Further, for one embodiment, if, for example, the prefetch engine 215 is otherwise idle (e.g. there are no pending transaction requests in the I/O transaction request buffer(s) 210), the prefetch engine 215 may speculatively prefetch data. For this embodiment, the prefetch engine 215 may use any one of a number of approaches to determine data to be speculatively prefetched for an anticipated I/O transaction. For example, the prefetch engine 215 may prefetch the next memory line or lines following the data that was just prefetched. In this manner, if an upcoming inbound I/O transaction request indicates data sequentially following the previous request, the data will be immediately available. Other approaches to determining data to speculatively prefetch are within the scope of various embodiments.

At decision block 310, it is determined whether the selected coherent request is a read request or a write request. If, for example, the prefetch engine 215 is operating on a pending read request, then at block 315, the prefetch engine 215 determines whether a valid copy of the requested memory line is available in the I/O cache buffer(s) 205. If so, the prefetch engine continues at block 320 to determine whether there are more pending requests in the I/O transaction request buffer(s) 210 and may continue at block 305 to prefetch data associated with other pending requests in the I/O transaction request buffer(s) 210.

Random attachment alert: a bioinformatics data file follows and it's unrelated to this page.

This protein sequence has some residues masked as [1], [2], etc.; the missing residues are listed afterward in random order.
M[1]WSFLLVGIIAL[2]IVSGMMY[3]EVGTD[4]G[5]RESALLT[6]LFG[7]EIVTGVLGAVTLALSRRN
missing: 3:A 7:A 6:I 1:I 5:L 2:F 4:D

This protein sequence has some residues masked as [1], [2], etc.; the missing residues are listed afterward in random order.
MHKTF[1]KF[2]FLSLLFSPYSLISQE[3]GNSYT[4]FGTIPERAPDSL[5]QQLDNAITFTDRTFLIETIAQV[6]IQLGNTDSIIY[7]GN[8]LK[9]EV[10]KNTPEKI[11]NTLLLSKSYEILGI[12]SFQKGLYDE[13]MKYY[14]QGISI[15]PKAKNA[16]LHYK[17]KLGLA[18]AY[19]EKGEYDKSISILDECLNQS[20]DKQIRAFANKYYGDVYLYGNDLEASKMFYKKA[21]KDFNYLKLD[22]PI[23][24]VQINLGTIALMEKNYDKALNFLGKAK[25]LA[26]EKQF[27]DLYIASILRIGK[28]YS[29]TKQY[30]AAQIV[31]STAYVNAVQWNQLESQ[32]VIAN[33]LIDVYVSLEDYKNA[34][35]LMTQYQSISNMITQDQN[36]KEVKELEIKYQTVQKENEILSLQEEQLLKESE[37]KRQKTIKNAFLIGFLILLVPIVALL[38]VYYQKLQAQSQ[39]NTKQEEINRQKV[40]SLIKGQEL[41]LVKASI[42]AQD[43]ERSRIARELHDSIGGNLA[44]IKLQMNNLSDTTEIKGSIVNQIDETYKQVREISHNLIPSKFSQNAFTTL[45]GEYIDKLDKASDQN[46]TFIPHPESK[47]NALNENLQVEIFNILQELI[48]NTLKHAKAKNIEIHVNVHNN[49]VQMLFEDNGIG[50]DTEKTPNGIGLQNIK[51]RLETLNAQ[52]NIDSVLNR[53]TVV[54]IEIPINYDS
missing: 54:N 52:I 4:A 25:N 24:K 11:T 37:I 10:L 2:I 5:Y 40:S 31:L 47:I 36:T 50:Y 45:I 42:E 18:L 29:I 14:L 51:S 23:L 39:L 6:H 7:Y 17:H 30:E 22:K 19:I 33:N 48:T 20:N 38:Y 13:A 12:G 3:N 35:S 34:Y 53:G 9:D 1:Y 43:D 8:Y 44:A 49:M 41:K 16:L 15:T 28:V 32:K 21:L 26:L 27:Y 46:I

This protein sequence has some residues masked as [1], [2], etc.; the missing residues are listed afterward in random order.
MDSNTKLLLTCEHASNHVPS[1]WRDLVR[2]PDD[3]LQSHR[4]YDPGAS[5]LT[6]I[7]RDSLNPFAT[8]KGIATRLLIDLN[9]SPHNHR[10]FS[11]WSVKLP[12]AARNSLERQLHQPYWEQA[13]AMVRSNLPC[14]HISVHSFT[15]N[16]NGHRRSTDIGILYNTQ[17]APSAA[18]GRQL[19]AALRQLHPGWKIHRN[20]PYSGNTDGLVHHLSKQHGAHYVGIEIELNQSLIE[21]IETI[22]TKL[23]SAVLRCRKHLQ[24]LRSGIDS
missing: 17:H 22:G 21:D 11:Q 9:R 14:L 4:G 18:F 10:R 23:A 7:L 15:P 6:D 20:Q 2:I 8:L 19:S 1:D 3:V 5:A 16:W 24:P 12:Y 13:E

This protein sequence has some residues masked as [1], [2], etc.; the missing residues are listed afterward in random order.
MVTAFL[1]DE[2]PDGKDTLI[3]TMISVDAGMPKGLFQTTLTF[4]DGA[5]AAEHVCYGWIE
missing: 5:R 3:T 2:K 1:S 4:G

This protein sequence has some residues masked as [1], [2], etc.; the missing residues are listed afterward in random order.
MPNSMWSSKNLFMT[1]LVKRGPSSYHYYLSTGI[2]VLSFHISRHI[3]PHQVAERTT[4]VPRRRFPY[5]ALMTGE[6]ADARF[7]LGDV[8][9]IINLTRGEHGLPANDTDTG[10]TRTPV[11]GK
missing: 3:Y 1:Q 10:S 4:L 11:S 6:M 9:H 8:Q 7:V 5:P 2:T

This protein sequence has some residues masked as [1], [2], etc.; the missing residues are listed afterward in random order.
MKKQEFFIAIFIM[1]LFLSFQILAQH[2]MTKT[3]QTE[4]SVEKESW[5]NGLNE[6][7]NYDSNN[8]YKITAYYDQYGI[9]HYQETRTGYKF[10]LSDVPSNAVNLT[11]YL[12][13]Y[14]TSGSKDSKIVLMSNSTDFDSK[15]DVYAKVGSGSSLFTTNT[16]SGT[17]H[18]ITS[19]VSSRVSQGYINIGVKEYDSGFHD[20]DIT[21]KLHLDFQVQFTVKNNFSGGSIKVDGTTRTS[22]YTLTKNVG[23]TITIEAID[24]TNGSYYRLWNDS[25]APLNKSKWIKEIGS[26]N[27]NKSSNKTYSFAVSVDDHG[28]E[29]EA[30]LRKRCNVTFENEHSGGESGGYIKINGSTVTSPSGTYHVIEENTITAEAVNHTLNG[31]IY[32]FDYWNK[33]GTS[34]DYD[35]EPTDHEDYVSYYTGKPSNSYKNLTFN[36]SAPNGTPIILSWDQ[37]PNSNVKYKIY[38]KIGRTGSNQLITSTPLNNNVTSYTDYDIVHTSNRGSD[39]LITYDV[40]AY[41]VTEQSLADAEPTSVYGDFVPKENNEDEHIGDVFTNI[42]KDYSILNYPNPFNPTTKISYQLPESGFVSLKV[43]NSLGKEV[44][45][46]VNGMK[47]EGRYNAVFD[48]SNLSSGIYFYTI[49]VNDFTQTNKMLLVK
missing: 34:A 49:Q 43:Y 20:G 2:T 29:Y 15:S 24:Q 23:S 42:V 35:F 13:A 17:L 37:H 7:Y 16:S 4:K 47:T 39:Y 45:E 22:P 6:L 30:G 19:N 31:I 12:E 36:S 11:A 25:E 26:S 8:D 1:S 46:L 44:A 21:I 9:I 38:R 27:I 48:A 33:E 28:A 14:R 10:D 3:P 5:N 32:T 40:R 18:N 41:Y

At decision block 315, if a valid copy of the requested memory line is not available in the local I/O cache buffer(s) 205, then, at block 325, the prefetch engine 215 issues a read request over the coherent system interconnect 270 to prefetch the requested line of memory to be read. Where the I/O bridge 250 is included in a system similar to the system 100 of FIG. 1, the read request issued over the coherent system interconnect 270 is communicated through the interconnection network, over coherent system interconnect buses coupled to the various system processing nodes to the distributed, coherent memories of the system. Where the system that includes the I/O bridge 250 is configured in a different manner, the read request issued over the coherent system interconnect may reach the distributed, coherent memory in via a different route.